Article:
Anyone else think Hester is a shoutout to Hester Prynne from The Scarlet Letter? It too dealt with religious fundamentalism, in a way. If it is, mad props to Philip Pullman.
    Oh and also: RIP.
    I love Lee Scoresby and Hester so much. My favorite Lee moment was his spelling out to John Parry in no uncertain terms that his concern was with Lyra, and he wasn't OK with using people like pawns in a grander thing, and he adds that he's just an ignorant man, so what does he know – that could have been in a previous chapter too. I'm too lazy to find it. But that's my favorite Lee Scoresby moment.

  17. enigmaticagentscully says:


  18. frogANDsquid says:

    At that point i put the book down and didnt read the last chapter until about 3 days later. Lee+hester <3

  19. meguca says:

    I don't usually cry at books – I can't remember the last time I did, maybe at the end of Harry Potter?? – but there was definitely a tear or two here over Lee ;_; I definitely did not expect him to die.

  20. Hanah_banana says:

    Lee and Hester dying still makes me cry every single time. It actually affected me more than any death I've ever read in a book ever – more than anyone in Harry Potter, more even than the shock death in Pullman's 'Shadow of the North' (oh god I cried for HOURS). I think it's partly because it's such a brutal, inevitable death. I mean all the deaths in Harry Potter are horrible and upsetting, but I think all of them happen very suddenly and unexpectedly, and there's no details about pain and suffering – I think they're all basically instantaneous aren't they? Whereas Lee…Lee goes down fighting, he goes down slowly and agonisingly and inevitably. I was crying long before he actually died because I knew it was coming and he was so brave and brilliant, and every bullet punching into him was like a punch in the stomach for me because it made his death all the more certain.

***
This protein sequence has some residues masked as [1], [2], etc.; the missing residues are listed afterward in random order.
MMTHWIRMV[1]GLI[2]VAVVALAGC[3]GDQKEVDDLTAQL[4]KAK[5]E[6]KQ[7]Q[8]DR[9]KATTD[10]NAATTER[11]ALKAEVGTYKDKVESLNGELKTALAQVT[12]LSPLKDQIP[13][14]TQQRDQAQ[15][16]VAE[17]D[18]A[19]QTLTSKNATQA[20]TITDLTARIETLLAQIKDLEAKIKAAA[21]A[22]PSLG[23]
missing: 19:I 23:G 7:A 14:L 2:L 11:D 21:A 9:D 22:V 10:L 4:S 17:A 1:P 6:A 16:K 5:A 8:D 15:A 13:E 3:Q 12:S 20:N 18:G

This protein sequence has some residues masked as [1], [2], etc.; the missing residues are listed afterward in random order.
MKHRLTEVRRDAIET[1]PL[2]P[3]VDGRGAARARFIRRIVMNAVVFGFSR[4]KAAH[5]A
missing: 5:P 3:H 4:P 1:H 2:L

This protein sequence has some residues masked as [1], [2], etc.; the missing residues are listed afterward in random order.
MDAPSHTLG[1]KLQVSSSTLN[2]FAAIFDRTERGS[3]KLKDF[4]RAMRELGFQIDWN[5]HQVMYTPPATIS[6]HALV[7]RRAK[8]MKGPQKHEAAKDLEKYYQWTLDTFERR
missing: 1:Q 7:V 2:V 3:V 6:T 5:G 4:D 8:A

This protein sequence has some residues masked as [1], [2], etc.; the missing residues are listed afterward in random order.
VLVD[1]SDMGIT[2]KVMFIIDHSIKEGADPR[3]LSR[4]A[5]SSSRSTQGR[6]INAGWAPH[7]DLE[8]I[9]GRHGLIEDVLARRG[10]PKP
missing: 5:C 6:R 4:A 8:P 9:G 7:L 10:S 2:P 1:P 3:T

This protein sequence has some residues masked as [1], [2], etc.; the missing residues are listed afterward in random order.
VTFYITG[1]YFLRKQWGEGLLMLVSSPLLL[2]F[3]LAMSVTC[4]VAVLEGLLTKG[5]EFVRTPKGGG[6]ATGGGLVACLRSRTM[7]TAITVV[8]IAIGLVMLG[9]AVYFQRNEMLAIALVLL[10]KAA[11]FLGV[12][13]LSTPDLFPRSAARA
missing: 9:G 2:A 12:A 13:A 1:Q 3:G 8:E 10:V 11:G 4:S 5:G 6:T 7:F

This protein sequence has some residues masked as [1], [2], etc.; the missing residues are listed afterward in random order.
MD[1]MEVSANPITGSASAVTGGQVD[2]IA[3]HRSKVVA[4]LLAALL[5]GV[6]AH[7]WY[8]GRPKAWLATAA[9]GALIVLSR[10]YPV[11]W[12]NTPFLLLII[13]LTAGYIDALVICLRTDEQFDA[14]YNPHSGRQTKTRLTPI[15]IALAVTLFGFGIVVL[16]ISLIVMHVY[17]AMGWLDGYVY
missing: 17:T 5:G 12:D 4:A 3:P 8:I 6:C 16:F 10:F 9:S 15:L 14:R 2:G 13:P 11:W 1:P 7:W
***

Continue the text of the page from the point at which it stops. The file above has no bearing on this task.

It's actually a really shocking and unusual thing to have such a graphically described death in a book aimed at young people, and I think that's why it's stayed with me more than any other. That kind of thing sticks with a ten year old. But in a good way, and I'm so glad Pullman did it.

    RIP Lee Scoresby, and RIP Hester. You were two of my favourites and eleven years later I'm still not over your deaths.

    • flootzavut says:

      It's also a show of talent that the death is brutal and graphic but it doesn't feel gratuitous and it's still beautiful. Kudos, Mr Pullman!

  21. flootzavut says:

    I know I'm coming at it from a different angle, being a Christian myself, but I find the whole "immaturity and ignorance are good" thing that some churches have going as weird and sometimes downright offensive. Just… well I guess, so's you know it's not just you and indeed it's not just atheists who find that strange.

    I wonder if this is also one of the reasons why the church in the books "feels Catholic" to me (for want of a better phrase) – I've never attended a church which venerates childhood in that way, and especially with the Madonna-and-child aspect of the faith (Jesus seems to be more venerated as a child than as an adult) it feels very alien to me.